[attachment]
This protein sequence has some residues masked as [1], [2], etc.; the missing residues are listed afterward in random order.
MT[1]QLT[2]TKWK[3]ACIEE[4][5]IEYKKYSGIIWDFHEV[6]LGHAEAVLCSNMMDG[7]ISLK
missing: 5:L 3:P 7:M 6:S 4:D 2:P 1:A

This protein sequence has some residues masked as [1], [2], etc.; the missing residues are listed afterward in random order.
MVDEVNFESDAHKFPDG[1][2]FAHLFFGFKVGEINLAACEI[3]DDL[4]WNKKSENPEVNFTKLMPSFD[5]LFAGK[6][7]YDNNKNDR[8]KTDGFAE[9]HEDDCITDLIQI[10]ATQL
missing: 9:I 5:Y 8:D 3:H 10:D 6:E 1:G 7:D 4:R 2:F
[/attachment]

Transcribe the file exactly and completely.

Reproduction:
This protein sequence has some residues masked as [1], [2], etc.; the missing residues are listed afterward in random order.
MT[1]QLT[2]TKWK[3]ACIEE[4][5]IEYKKYSGIIWDFHEV[6]LGHAEAVLCSNMMDG[7]ISLK
missing: 5:L 3:P 7:M 6:S 4:D 2:P 1:A

This protein sequence has some residues masked as [1], [2], etc.; the missing residues are listed afterward in random order.
MVDEVNFESDAHKFPDG[1][2]FAHLFFGFKVGEINLAACEI[3]DDL[4]WNKKSENPEVNFTKLMPSFD[5]LFAGK[6][7]YDNNKNDR[8]KTDGFAE[9]HEDDCITDLIQI[10]ATQL
missing: 9:I 5:Y 8:D 3:H 10:D 6:E 1:G 7:D 4:R 2:F